People across the globe are giving up traditional meat-based diets to embrace a vegetarian lifestyle. A poll released in 2016 showed that the number of vegetarians in Australia had risen by from 1.7 million people in 2012 to 2.1 million people in 2016. While a meat-free diet has many health benefits to humans, it does not have similar effects on our pets.
Whether you are considering a diet change because your pet is overweight, or you would simply like their eating habits to align with your own values, consider the following information before putting your pet on a vegetarian diet.
Dogs Can Handle a Diet Change
A study of pet owners across Austria, Germany, and Switzerland found that 90 percent based their pets’ diet on their moral and ethical concerns impacted. While in theory this may seem like a good idea — integrating a diet similar to our own into our pets — it can actually be detrimental to their health if not employed properly.
Dogs are omnivores, meaning their body has the ability to digest and benefit from both meat- and plant-based diets. As long as a dog’s diet is nutritionally complete and balanced, they have no problem consuming a strict vegetarian or vegan diet.
A study with sled-pulling dogs showed that they were able to thrive as athletes with a meat-free diet. A vegetarian diet for dogs can be done, but it should only be done under the supervision of a veterinarian. A plant-based diet does not provide dogs with enough vitamin D3, which comes directly from animal sources and is vital to the health of your dog.
Some nutrients dogs don’t need to get directly from food. For example, dogs are able to make taurine in their bodies if they are provided with the right amount of protein and amino acids. Taurine is a valuable nutrient to mammals, which is why is it so heavily found in animal products. Raw meat has the most taurine, but you may not want to go around feeding your pet a raw meat diet. Cats, however, cannot make their own taurine and must receive adequate amounts of this essential compound in their diet.
A Cat’s Health Is at Risk on a Vegetarian Diet
Cats are more complicated than dogs because they are carnivores. The anatomy and metabolism of cats have both evolved over the years to process meat as a significant source of nutrients. Their digestive system can adapt to a plant-based food, but there are specific nutrients found in meat that are absolutely needed for a healthy, functioning feline.
There are several nutritional risks to feeding a cat a strict vegetarian diet. These can be:
- Inadequate protein intake
- Low levels of amino acids
- Low taurine levels
- Vitamin deficiency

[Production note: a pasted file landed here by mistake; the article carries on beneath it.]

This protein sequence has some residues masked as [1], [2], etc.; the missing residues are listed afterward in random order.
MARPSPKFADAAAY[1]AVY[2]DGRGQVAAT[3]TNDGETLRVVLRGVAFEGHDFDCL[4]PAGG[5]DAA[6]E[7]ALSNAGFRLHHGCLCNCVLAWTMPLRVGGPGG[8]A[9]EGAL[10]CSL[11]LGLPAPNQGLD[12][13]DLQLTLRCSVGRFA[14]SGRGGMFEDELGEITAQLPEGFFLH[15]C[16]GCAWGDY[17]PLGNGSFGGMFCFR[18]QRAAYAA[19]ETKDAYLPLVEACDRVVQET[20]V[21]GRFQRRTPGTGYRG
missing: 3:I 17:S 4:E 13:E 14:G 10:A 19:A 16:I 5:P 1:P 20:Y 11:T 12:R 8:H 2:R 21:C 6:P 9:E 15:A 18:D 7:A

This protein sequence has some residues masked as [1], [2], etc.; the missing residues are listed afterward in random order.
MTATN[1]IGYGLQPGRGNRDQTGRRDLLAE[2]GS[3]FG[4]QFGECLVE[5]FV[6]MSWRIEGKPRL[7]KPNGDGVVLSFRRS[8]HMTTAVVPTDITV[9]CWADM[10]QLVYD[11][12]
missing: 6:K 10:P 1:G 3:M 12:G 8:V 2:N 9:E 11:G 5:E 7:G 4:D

If a deficient diet is allowed to continue long enough, they can lead to serious and irreversible medical conditions. A common concern of a vegetarian diet is taurine-related dilated cardiomyopathy. This is when the body doesn’t get enough taurine and leads to an enlarged heart with limited ability to pump blood.
By feeding a cat a strict vegetarian diet, you are putting your cat’s long-term health at risk. Plant-based diets lack important fatty acids, vitamins, and amino acids that are found in meat. When a cat lacks these nutrients in their diet — either short term or long term — they can become very sick. A vegetarian cat must become an indoor cat. By being allowed outside they will quickly revert back to their instinctual ways and begin hunting birds and mice.
“When you try to change a cat's diet, you’re changing a whole species of animals eating habits, forcing it to eat something it’s body isn’t designed to handle,” Cailin Heinze, a board certified veterinary nutritionist, says, and “it goes against (a cat's) physiology to eat a plant based diet and it is not recommended at all.”
Transitioning to a Vegetarian Diet:
Do not transition a feline onto a vegetarian diet unless you have the oversight of a professional veterinarian and understand the risks in doing so.
If you want to give a vegetarian diet a try with your dog though, follow these guidelines WebMD suggests to make a smooth transition:
- Do not feed a vegetarian diet to animals that you plan to breed.
- Only feed your animal food that has gone through feeding trials and meets WSAVA guidelines.
- Work with a veterinary nutritionist who can analyze your pet’s vegetarian diet and make nutritional recommendations.
- Plan to have more frequent wellness exams for your pet — at least two times a year.
There are several dog foods marketed as vegetarian options containing corn gluten and soybean meal. Both corn and soybeans are already a common meat substitute in dog food that are known to cause digestive issues. Checking your dog's food and treat labels can prevent unwanted ingredients from entering into your dog’s food supply, making way for nutrients they need and deserve.
Benefits of Vegetarian Diet for Dogs
There are some benefits reported after dogs have been transitioned to a nutrient-rich vegetarian diet including: fewer issues with fleas (ticks, lice, etc), improved coat shine, decreases of symptoms of arthritis, and improved eye health. Feeding your pet a meat-free diet can even help reduce your carbon footprint as a pet owner.
Veterinarian Dr. Michael Roth says that switching some dogs to a vegetarian or vegan formula can help relieve skin rashes and other symptoms of food allergies. He recommends trying a vegetarian diet for up to 12 weeks to see if it helps your furry friend relieve their itching or improve their skin coat, but only under the watchful eye of a veterinarian.
Ultimately, you as the owner are in charge of what your pet consumes. Be it your cat or your FIDO friend, knowing what to feed them is essential for their health and well-being. Choosing to feed them nutritionally valuable food is the best way to keep your pets living a long and fluffy life.
Image credit: Photo by Caleb Stokes on Unsplash: https://unsplash.com/photos/EJ1rVONw7wk